Debit or Credit. Paper or Plastic. Sex or Drugs.
When who we are and what we do has been reduced to a transaction, the receipt on our commercialized life is Mark Ravenhill’s Shopping and F*cking. A social-analytic play on the destructiveness of sado-masochistic tendencies, we meet four forlorn and corrupted characters surviving day-by-day in a world where drugs and sex are their only currency.
Mark, a former stockbroker and recovering junkie, searches for true human emotion untainted by substance abuse. Gary, a teenage prostitute with a history of sexual abuse, can’t help but become addicted to Mark to fill his fix of daddy issues. Robbie, Mark’s ex, rings up a string of drug debt nearly impossible to pay, and Lulu, the token best friend, turns to selling ecstasy just to see her share of green. And rounding out this merry band of stragglers is Brian who plays the entrepreneurial conscious of this play explaining that the key to living is, you guessed it, money.
Co-produced by the Royal Court Theatre and Out of Joint, Shopping and F*cking was first performed at the Royal Court Theatre Upstairs in London on September 26th, 1996. Ravenhill’s first full-length play, it was at the forefront of a new theatre movement within the United Kingdom led by Sarah Kane known as In-Yer-Face Theatre. Kane, most known for her violently sexual piece BLASTED, revolutionized the concept of conflict and made it alarmingly confrontational for the audience as well as the characters. So it’s no wonder that playwrights like Kane and Ravenhill found sanctuary in theatre as a staging ground for presenting dystopian black humor that reflected their beliefs of an increasingly aggressive society.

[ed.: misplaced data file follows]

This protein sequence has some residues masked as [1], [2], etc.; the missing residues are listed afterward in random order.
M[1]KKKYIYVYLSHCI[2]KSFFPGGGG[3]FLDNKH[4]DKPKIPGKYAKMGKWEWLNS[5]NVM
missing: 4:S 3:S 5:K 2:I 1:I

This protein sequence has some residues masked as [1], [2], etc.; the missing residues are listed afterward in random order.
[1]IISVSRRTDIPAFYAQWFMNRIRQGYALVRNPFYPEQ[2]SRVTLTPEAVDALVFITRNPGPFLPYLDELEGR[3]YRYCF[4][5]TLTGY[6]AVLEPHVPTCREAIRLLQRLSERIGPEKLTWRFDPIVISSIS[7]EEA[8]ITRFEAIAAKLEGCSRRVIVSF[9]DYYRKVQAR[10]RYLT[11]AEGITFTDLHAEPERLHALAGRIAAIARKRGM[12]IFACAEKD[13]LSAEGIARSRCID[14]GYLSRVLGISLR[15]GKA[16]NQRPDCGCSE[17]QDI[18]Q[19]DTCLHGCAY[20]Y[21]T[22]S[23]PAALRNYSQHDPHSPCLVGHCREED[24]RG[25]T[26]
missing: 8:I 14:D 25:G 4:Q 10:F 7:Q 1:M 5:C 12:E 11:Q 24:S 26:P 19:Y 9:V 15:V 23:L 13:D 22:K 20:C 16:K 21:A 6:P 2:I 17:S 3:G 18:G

As to be expected, the ’96 premiere of Shopping and F*cking garnered reviews of all colors and language. Not the play’s biggest fan, John Heilpern for the Observer commented, “The gutter is currently the hip place to be in the theater.” Meanwhile Matt Wolf over at Variety tried finding neutral territory claiming the piece to be “an irredeemably sad portrait of a rudderless, even ruthless generation.” But for Paul Taylor at the Independent, a rather supportive critic, he concluded, “For the strong of stomach, though, there’s the chance to see a real talent at work here.”
Daring to question if morality has been superseded by business, Ravenhill’s work continues to challenge a society today that struggles to find an answer. But regardless of ideology, it’s safe to assume this salaciously entitled exploration into the materialistic yet disposable culture of consumerism will continue to turn heads for better or for worse.
September 26, 1996
Royal Court Theatre Upstairs
Lulu: Kate Ashfield
Robbie: Andrew Clover
Mark: James Kennedy
Gary: Antony Ryding
Brian: Robin Soans
Directed by Max Stafford-Clark (Artistic Director of the Royal Court Theatre 1979-1993, Founder of the Out of Joint touring company 1993)
Designed by Julian McGowan
Lighting by Johanna Town
Sound by Paul Arditti